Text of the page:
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It's also important to note the role of the CMHC in Canada and the absence of anything similar in the US.

When I saw that article (when someone mentioned it on Twitter last night) I literally had to bang my head on my desk. I hope that it's a tiny box buried in the middle of the paper, but I know they probably ran it on the front of a section. I've got the feeling that this is less about the news and more about bolstering their falling readership.

It was the main story on page 1, complete with a two-page spread in the front section...

Brendon; CMHC is involved when deposits are less than 20%. There were other insurers involved in Canada during the 0/40. AIG ring a bell? The 'subprime' they're referring to is a secondary lending market with little regulation. It was one of the factors, in my opinion, that exacerbated the housing froth here in Canada.

Foreclosure brings down property values in the neighbourhood. We have 4 homes for sale within a one block radius and the owners keep dropping the asking price. They are hurting neighbourhood property values. Homeowners who bought at peak will be suffering negative equity. Not good if you try to refinance or sell your home in a down market especially if you've just lost your job.

Perhaps the article is alarmist but it shouldn't be dismissed. There is a cause for concern. These things tend to snowball. Right now it's the secondary market, next the primary market/chartered bank mortgages. As I mentioned previously, it may be difficult to refinance a home for more than it's market value.

Sure, but that's a characteristic of *all* recessions.

Sure, but that's a characteristic of *all* recessions.

I remember what the 80s one was like and except for the rapid inflation this recession 'feels' like that one. I barely felt the flap in the ones to follow.

Hard to believe the StatsCan numbers match the reality of what's going on in certain communities.

Gosh, Stephen, you seem to be in a preternaturally foul mood.

I think the Globe should be congratulated for ferreting out the first half decent numbers I've seen on foreclosure proceedings in Canada. One of the great problems in reporting on this area is the lack of any publicly available stats on mortgages in distress---for some odd reason, the banks seem loath to share them.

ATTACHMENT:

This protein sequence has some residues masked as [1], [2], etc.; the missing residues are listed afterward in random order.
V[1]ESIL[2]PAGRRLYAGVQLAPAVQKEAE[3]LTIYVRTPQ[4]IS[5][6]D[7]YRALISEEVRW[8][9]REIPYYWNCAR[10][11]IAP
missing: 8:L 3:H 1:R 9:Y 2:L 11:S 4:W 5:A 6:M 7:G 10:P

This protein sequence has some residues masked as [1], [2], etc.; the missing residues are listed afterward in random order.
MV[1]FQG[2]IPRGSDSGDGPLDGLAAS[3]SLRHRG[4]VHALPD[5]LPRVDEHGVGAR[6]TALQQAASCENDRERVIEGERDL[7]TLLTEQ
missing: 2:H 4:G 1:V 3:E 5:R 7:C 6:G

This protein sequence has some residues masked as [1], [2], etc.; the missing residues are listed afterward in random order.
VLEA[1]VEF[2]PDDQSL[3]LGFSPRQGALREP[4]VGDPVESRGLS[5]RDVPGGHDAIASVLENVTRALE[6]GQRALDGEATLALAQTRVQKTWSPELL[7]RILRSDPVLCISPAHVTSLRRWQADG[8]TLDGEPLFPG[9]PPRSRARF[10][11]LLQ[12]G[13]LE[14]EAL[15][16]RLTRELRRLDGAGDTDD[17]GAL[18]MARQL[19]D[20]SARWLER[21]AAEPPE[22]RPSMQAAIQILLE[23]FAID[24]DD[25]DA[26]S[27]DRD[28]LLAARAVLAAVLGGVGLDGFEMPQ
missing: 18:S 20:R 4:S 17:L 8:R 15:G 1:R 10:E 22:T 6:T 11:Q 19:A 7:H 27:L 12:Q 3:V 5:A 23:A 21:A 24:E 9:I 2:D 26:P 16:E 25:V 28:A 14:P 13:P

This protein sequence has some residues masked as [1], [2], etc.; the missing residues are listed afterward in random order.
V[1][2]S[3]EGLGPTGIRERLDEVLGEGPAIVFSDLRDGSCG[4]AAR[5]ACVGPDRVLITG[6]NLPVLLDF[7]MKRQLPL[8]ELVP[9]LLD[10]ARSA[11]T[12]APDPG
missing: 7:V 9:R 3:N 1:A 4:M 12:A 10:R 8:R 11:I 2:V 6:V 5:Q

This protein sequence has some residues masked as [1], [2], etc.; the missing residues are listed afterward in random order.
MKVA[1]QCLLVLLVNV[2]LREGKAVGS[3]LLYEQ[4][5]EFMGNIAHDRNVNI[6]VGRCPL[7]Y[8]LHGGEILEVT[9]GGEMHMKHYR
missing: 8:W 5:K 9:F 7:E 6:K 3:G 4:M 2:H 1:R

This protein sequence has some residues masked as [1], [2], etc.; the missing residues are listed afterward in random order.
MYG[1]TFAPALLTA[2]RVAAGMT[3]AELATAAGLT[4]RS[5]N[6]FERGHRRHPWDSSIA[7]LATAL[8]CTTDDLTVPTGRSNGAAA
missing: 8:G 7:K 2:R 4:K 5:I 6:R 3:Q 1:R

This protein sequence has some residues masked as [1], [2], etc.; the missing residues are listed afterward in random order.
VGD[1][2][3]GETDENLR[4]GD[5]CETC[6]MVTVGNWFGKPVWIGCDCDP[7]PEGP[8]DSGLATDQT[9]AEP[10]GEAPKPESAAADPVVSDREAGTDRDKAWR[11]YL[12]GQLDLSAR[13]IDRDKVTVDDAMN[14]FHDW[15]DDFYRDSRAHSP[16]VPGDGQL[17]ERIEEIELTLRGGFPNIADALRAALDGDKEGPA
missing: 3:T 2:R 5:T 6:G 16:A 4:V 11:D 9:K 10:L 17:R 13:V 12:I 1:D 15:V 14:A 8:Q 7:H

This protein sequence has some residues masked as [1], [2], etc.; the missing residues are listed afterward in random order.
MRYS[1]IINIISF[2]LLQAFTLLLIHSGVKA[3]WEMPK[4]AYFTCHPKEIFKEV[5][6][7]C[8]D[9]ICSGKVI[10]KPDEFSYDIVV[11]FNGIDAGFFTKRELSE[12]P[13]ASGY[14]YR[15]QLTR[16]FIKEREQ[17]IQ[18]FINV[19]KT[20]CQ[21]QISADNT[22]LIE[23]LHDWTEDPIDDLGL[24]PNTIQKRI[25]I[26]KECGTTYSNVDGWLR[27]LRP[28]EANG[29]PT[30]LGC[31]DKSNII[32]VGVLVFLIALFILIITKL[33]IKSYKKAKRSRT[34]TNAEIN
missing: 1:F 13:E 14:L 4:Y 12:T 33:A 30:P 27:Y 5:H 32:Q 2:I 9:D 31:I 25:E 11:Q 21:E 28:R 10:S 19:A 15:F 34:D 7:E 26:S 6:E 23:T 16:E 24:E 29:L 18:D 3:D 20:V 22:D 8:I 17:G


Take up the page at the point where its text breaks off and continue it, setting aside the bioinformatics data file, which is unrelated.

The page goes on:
I would suggest that your bile would be of more use if it were directed at the lack of good stats in this area, rather than at the people who set out to provide them.

Beyond that, do you seriously mean to suggest that a doubling of the foreclosure rate in Alberta over the past year doesn't qualify as news? Sounds like a pretty good story to me.

And your comparison of the Western Canadian foreclosure rate with that in California (a state with about four times the population of BC and Alberta) seems a bit glib. Another way to view the matter is to say that the foreclosure rate in those two provinces is about where California's was 18 months ago. It's entirely possible that it's on the same curve, headed to a similar destination.

Time will tell, of course. But I've been struck by your rather, um, impassioned defence of the Canadian real estate market in this and other posts. I'd welcome a bit more on your reasoning. Canadian home prices have soared faster than inflation, faster than rents and faster than household income over the past couple of decades. So why are you so sure that a 20% to 30% correction isn't in the offing? Or am I misinterpreting your position?

If foreclosures in Alberta had gone from one to three, would you think that a headline to the effect of "200% increase in foreclosures" would be appropriate? If you have a small base, it's easy to generate large per cent increases.